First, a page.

Architecture’s new blueprint: the profession adapts to a new real estate mindset

May.May 01, 2013 07:00 AM

From left: Dan Shannon, Nancy Ruddy, Morris Adjmi and Eran Chen

When the construction pipeline slows down, it’s not just developers who suffer. The architects who are usually brought on board to design the projects get hit, too.

But while new building slowed down during the recession, it’s been heating up lately because developers are rushing to bring apartments online to deal with the shortage of inventory that resulted from the halt in construction (see related story, “Midtown West, Tribeca, Chelsea rank as Manhattan ‘hoods with steepest inventory plunge”).

In this month’s Q&A, The Real Deal talked to a number of local architects and architecture firm principals to find out what their workloads are like and what sorts of new trends they’re seeing in the New York City development world.

What we found is that business, especially for residential projects, is on the rise. Many of the sources TRD talked to said that while there are major differences between now and the boom — on everything from the type of projects architects are working on to developers’ expectations for how quickly projects should get done — the amount of work coming in the door is mostly back up to pre-recession levels.

Still, competition is fierce. “Fee cutting is still common,” said Bradford Perkins, co-founder of megafirm Perkins Eastman. “It’s not as bad as it was in 2009 and 2010, but it is still worse than in 2007.”

In addition to the solid levels of residential business, architects say retail and hotel development is also taking up a good chunk of their time. And, unlike in the past, they are getting more queries about designing micro-units and prefabricated buildings.

For more on which current New York City projects architects think will be most transformative, what’s going on with hiring in the industry and what other challenges architects are facing, we turn to our panel of experts.

Gregg Pasquarelli, principal, SHoP Architects

NYC is facing a residential inventory squeeze, but development for new projects is heating up. What are you seeing in terms of new residential projects in NYC in the design phase?

There is an inventory squeeze and there hasn’t been a lot of product completed in the last four years, so there is a very short supply. But we see things heating up on the residential development side and our business is up. But we try to be very selective in the number of residential projects we take. So while it is up, it is not something that is dominating our workload.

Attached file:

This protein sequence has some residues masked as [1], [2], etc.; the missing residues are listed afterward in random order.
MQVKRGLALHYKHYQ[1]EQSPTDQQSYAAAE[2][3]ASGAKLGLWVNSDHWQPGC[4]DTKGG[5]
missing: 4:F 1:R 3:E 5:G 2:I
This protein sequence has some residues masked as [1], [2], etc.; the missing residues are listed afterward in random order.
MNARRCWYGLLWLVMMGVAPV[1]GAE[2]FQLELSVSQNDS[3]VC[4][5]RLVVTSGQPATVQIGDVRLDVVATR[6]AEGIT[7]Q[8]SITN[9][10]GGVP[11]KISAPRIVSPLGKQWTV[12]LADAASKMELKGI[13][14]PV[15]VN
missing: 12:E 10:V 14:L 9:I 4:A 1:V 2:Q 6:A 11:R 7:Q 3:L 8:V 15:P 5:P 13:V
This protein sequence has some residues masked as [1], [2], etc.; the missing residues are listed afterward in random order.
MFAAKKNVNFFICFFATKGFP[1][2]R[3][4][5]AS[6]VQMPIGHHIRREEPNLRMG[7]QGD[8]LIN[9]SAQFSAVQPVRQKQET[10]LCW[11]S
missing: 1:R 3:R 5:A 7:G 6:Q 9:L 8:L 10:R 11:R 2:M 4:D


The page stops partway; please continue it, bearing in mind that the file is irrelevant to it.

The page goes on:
In the wake of NYC’s micro-apartment design competition, we wrote about how more developers were growing interested in pursuing their own micro-units. Are developers approaching you about that?

A lot of people have approached us. There is a really strong interest in a product type that doesn’t really exist, but that there’s a great demand for. If you were a young person, would you rather live in 250 square feet [on your own] or in a 750-square-foot apartment that you have to share with three other people?

Prefabricated buildings have also gotten a lot of buzz lately. I know you’re working on Forest City Ratner’s prefab residential tower at Atlantic Yards. But do you think the trend toward prefab is a blow to the architecture industry or another avenue of business to pursue?

We designed the modular housing for Forest City and we are doing the first three towers there. No, I don’t think it’s a blow to architecture at all. This is something we’ve been talking about for a decade, and Bruce Ratner had the vision to figure this out. It’s ridiculous the way we are still building. It’s time we came into the 21st century. This is not about building cheaper or faster, this is about building higher quality. When you crack the code, you can get more architecture at reasonable prices. I think this is a fantastic thing for designers.

Are developers considering going with smaller, untested firms than in the past?

What’s interesting right now is that there is a kind of new breed of midsize firms — firms that are tested, but nimble. There is a little bit of a blurring. It used to be the boutique firms and then the big corporate firms. If you look at the new Madison Square Garden renovation competition that’s coming out — there is Diller Scofidio + Renfro, Santiago Calatrava, Skidmore, Owings & Merrill and SHoP. That’s very interesting because 10 or 20 years ago they wouldn’t take a mix like that to tackle these big projects. I think it’s the midsize firms where most of the interesting work is happening right now.